At its most basic, a clause is a grammatical unit that contains a subject and a verb. Clauses differ from sentences (which always contain at least one clause but usually contain more) and phrases (which do not have both a subject and a verb).
What Are Defining Clauses?
A defining clause, sometimes called a restrictive clause, gives essential information that defines or identifies the person, place, or thing being referred to. Without this information, we’d struggle to understand the sentence’s meaning.
What Are Non-defining Clauses?
A non-defining clause (non-restrictive clause) provides additional information about someone, somewhere, or something, but this information is unnecessary for the sentence to make sense. If the clause is removed, the sentence would still be grammatically correct, and the meaning wouldn’t change much, although we’d have less detail.
Defining vs. Non-defining Clauses
So, defining clauses contain vital information, and non-defining clauses add non-essential information. Let’s compare the two.
The man who was wearing a blue suit sat down in front of me. Here, the phrase “who was wearing a blue suit” is essential to differentiate this man from the other men that this sentence implies are present.
The man, who was wearing a blue suit, sat down in front of me. Here, there is only one man, and he is the only one wearing a blue suit, but what he is wearing is not necessary to identify him.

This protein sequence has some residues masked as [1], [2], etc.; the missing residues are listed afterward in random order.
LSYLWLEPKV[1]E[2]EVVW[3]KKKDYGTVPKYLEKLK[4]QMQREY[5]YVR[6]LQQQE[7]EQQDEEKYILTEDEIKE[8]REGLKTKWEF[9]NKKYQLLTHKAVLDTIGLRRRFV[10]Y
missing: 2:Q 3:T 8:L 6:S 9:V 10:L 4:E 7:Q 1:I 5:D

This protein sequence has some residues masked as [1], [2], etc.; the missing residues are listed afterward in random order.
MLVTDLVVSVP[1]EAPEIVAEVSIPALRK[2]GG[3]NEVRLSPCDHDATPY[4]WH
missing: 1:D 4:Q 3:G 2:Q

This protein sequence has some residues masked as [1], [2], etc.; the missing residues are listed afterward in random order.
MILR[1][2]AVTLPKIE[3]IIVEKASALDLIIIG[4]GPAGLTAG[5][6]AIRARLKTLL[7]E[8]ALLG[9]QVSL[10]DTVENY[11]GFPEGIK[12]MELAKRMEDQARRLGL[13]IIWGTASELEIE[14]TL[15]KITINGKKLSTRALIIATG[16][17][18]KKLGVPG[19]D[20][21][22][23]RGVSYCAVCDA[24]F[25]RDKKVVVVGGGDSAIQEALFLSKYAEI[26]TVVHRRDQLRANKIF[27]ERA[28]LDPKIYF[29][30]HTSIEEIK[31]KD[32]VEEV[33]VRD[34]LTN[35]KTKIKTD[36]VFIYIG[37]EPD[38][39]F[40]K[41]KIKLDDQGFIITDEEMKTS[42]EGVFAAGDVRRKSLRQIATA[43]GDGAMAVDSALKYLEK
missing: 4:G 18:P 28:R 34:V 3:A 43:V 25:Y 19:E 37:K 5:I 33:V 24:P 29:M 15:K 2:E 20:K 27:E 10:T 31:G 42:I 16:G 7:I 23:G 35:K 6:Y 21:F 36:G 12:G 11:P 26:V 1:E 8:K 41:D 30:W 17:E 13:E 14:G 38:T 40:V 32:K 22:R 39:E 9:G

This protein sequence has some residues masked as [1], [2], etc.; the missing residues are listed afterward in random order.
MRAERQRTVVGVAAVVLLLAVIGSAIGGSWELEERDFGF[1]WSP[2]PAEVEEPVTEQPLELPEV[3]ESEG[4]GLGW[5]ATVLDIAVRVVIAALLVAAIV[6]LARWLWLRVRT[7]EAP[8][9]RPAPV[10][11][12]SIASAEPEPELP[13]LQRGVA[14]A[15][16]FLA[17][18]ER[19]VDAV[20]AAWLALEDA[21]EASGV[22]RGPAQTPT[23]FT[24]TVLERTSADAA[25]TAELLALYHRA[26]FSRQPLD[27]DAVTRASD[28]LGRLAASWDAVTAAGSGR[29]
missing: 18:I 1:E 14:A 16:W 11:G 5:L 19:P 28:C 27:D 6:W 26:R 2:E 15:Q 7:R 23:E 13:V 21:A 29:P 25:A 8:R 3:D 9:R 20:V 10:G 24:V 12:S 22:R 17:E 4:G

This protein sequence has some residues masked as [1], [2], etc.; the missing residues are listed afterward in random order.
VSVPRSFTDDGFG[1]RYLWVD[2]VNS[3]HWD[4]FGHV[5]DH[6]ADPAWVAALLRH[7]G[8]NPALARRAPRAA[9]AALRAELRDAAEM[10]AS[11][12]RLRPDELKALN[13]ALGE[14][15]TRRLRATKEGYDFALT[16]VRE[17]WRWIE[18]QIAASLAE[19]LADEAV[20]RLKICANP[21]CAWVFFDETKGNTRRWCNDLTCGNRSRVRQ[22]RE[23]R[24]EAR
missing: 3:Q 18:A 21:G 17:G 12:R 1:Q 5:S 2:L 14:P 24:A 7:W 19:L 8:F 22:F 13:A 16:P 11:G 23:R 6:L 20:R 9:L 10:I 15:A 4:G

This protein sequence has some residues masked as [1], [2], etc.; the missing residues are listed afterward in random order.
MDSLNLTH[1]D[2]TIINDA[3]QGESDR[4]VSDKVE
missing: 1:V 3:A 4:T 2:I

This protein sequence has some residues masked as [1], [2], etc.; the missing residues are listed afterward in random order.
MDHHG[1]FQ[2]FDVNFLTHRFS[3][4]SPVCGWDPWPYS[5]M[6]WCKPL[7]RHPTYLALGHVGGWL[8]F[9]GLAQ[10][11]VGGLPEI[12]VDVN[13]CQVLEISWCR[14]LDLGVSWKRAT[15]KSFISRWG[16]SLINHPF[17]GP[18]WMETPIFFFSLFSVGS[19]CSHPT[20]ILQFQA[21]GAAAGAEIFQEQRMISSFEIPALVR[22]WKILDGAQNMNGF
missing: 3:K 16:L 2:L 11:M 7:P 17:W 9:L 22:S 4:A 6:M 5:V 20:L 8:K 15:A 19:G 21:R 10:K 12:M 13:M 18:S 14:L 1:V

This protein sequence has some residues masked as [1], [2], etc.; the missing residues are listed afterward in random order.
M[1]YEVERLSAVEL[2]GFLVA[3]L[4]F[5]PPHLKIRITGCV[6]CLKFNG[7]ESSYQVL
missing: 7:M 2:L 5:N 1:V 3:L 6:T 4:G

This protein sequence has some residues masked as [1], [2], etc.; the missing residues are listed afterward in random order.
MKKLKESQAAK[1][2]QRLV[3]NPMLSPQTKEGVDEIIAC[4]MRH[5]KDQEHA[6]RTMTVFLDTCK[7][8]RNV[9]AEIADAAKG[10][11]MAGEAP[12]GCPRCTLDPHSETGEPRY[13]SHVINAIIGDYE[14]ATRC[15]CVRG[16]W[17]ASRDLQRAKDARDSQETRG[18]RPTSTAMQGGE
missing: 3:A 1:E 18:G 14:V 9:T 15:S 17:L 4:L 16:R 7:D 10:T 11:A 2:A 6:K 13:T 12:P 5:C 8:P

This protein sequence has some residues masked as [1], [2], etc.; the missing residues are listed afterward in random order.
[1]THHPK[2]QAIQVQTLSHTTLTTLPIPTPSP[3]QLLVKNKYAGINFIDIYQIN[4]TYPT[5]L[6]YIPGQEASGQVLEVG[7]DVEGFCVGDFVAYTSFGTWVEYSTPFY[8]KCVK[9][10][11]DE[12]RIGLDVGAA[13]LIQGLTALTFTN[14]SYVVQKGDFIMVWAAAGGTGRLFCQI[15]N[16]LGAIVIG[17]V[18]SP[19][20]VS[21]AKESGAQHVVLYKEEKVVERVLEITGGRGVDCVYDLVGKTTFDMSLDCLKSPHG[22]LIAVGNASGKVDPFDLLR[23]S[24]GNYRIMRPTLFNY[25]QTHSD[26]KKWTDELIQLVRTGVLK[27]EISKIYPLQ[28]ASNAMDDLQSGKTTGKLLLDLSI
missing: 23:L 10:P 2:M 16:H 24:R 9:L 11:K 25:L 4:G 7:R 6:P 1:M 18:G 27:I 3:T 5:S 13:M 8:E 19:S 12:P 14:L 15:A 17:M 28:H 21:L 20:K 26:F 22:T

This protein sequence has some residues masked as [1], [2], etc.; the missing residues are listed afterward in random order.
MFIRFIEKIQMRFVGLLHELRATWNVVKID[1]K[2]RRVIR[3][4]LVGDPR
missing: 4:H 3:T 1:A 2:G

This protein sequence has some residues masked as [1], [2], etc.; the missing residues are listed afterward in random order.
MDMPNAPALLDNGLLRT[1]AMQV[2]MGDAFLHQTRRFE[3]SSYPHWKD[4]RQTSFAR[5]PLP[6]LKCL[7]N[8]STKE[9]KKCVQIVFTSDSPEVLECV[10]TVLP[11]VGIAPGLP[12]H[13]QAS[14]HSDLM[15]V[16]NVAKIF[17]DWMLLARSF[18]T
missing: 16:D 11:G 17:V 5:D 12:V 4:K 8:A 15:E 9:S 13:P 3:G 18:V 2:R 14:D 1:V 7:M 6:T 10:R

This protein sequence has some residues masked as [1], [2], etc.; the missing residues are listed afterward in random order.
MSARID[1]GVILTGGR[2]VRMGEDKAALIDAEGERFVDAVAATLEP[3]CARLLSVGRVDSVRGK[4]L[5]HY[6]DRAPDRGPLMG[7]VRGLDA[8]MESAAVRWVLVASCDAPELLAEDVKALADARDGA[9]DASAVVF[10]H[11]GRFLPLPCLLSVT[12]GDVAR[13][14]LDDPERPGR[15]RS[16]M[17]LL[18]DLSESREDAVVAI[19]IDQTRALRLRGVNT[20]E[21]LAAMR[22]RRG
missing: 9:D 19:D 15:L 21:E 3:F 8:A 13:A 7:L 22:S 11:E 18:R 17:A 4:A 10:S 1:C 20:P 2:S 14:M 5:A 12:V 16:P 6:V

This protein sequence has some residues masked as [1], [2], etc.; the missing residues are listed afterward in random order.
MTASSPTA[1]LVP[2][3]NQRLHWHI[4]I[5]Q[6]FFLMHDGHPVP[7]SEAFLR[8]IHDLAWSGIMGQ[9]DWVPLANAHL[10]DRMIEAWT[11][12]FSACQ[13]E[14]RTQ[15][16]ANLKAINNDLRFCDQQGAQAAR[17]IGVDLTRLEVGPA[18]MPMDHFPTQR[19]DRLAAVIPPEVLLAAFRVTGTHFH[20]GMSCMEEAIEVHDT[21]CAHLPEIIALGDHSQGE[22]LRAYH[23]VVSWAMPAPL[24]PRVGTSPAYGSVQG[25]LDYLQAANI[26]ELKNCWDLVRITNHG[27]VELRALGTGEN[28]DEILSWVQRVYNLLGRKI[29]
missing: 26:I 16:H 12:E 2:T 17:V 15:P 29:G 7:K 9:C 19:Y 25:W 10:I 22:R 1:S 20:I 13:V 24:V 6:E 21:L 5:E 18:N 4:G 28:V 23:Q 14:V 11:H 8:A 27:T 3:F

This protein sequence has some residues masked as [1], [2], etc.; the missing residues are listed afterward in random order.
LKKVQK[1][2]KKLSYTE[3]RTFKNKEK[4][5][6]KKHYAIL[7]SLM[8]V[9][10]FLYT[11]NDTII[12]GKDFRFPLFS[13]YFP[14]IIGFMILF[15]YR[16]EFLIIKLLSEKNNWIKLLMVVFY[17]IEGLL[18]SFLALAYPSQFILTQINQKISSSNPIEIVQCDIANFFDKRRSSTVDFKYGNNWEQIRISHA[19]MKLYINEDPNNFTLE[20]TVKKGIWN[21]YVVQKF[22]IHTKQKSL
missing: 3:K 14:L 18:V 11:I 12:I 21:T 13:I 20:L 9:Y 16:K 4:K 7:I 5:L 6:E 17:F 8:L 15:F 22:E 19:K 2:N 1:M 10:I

A relative pronoun is a type of pronoun that marks a relative clause. The most common relative pronouns are that, which, when, who, whose, and where. These pronouns change depending on what you’re talking about and whether you are referring to the subject, the object, or the possessive.
Non-defining clauses never use that.
Defining: The hotel where I stayed overnight had a sauna.
Non-defining: Louisa, whose family is from Italy, is traveling home for the holidays.
We can sometimes omit the relative pronoun (in the cases of who, that, and which) if it is followed by a subject, but we usually can’t after a verb.
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This is the woman [that] I met while on holiday.
I took a pill, which helped with the pain, and went to bed.
We can’t omit the pronoun “which” because the sentence would sound disjointed.
You will probably have already noticed that non-defining clauses are separated from the rest of the sentence by commas because they don’t contain essential information.
Stratford-upon-Avon, which is the birthplace of William Shakespeare, is a village in the West Midlands.
Defining clauses don’t need commas.
Defining clauses in speech often use that instead of who, so “the people who spoke no English got lost in London” would become “the people that spoke no English got lost in London” in speech. This doesn’t happen for non-defining clauses because they don’t use “that.”
In non-defining clauses, we usually pause before and after the non-defining clause (usually where the commas are). We don’t do this for defining clauses.
So, the key points are:
Provides vital information necessary to the sentence
Adds information not necessary to the sentence
Who, whom, whose, where, which, that
Who, whom, whose, where, which
Can omit the pronoun if it is followed by a subject